Introduction

29

General Information

Journal rubric: Notes from Editor

Article type: editorial note

Received: 15.03.2024

Accepted:

For citation: Grigorenko E.L., Nedoshivina Y.S., Streltsova A.V. Introduction [Elektronnyi resurs]. Sovremennaia zarubezhnaia psikhologiia = Journal of Modern Foreign Psychology, 2024. Vol. 13, no. 1, pp. 5–9. (In Russ., аbstr. in Engl.)

Full text

In English
The collection of articles in this issue covers a wide range of topics, domains, methods, and characteristics of the current landscape of international research. Together, these articles form a colorful quilt of theoretical and empirical research, exemplifying the diverse field of psychology. The point of this collection is to sample the field broadly, focusing on its surfaces that, for one or another reason, are underexposed to Russian psychologists. This collection is intentionally diverse, so readers from all “corners” of psychology as it is preached and practiced in the Russian Federation can find something of interest in this collection.
Sukhorukov and colleagues open the issue by taking the reader to the clinical facet of psychology, discussing the issue of session quality in psychotherapy and counseling. Although, arguably, clinical psychology is one of psychology’s oldest brands, going all the way back to Freud’s psychoanalysis, it also has one of the oldest unsolved issues, that is how to assess the quality of each individual session and the summative outcome of the process as a whole. The authors take on the former issue and offer a narrative review of the common methods attempting to provide such assessments. Specifically, they discuss the structure, applications, psychometric properties, strengths, and weaknesses of such assessments and provide recommendations for their utilization in examining session quality. The authors emphasize what is already known but cannot be emphasized enough: high-quality therapy and counseling sessions are based on trusting relationships in which the professional demonstrates an appreciation of the client's self-sufficiency and avoids imposing his/her beliefs or actions.
This notion of trusting relationships, also known as therapeutic alliance, is further discussed in a case study of exposure therapy presented by Oreshina and Zhukova. This type of therapy has been demonstrated to be effective in addressing anxiety and related difficulties in children. Yet, it is underutilized in the Russian Federation and, as pointed out by the authors, no effective studies have been carried out with Russian children. Oreshina and Zhukova have made a first step toward such research, having presented observational data on the dynamics of anxiety symptoms in the case they evaluate, psychologists' alliance, and synchrony at the behavioral level between the clinician and the client during intensive five-day exposure therapy intervention with child anxiety. Echoing the sentiment of Sukhorukov and colleagues, they demonstrate that high alliance scores and their positive dynamics were coupled with the de-escalation of anxiety symptoms.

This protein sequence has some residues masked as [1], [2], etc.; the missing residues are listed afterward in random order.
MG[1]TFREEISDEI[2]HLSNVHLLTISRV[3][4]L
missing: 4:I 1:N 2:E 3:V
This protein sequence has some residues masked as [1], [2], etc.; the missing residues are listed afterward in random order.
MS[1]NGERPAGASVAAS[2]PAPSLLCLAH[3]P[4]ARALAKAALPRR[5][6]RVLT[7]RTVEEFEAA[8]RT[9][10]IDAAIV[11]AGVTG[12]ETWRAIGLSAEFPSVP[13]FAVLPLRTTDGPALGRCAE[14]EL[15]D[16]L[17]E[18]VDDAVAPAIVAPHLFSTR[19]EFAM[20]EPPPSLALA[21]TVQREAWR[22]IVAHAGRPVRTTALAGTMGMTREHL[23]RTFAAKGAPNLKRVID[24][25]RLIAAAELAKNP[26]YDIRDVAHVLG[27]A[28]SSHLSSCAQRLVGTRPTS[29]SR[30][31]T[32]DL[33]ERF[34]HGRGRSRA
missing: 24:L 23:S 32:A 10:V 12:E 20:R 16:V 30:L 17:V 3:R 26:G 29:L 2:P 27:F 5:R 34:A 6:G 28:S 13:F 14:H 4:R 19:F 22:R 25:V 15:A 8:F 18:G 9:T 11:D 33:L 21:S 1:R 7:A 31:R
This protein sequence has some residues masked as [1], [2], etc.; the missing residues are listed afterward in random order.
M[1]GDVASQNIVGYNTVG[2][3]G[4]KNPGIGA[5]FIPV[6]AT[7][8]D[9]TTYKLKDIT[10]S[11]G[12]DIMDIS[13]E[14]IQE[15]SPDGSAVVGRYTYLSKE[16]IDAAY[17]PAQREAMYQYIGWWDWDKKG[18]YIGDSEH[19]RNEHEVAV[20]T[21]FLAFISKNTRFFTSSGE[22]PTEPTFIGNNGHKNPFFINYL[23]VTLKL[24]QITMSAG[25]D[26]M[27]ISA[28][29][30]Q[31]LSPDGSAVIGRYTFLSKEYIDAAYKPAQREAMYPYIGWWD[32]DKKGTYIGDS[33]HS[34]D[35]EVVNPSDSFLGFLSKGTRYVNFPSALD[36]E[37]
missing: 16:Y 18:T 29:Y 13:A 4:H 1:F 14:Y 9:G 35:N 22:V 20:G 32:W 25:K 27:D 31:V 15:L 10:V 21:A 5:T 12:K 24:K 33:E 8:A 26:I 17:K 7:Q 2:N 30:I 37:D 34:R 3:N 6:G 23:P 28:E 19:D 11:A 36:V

Vodneva and colleagues transfer the discussion of alliance from the context of therapy to the context of mentorship. They discuss the literature on interpersonal synchrony in the workplace, as exemplified in mentorship, commenting that this literature is rather limited in quantity and quality. They argue that one of the foundational elements of both mentorship and synchronization is empathy and provide empirical data on the contribution of empathy to nonverbal synchrony in mentor-mentee dyads. This empirical study is sophisticated in its methods and analyses and engages novel assessment and analytic tools. The authors’ observation that cognitive empathy enhances the mentee’s understanding of a mentor’s perspective and expectations through nonverbal cues has an immediate practical implication, as it can be used in mentoring programs for pairing, as previous research has shown that synchronized dyads are more successful in achieving common goals.
Tkachenko and colleagues bring to the issue’s quilt one more colorful spot, focusing on the ever-challenging issue of assessment and measurement. Specifically, they discuss and illustrate the challenge of evaluating complex latent constructs as they are multidimensional and multifaceted. They exemplify this challenge using the data from a large sample of secondary school students and investigating the relationships between performance, time, and actions in computer-based digital literacy assessment. The article presents examples from the assessment and details of the analyses, the resulting model, and various steps in their analytical procedures.
Romanova and Talantseva continue the discussion of the importance of assessment by providing a brief overview of the notion and theories of the intellectual development of children and adults with the diagnosis of autism spectrum disorder (ASD). The heterogeneity of the presentation of ASD in general and the diversity of the level of intellectual functioning in particular in autistic people is staggering. In fact, the reported range is from profound intellectual disability to intellectual giftedness. Importantly, unlike cases in other developmental disorders, ASD presentation is not characterized by particular cognitive profiles; in fact, every level of IQ is possible with ASD. The authors stress the importance of assessing the level of intellectual functioning in ASD, as it is one of the best predictors of outcomes. Yet, in the Russian Federation, it is an uneasy task, particularly because methods of IQ assessment are not adequately developed and practiced.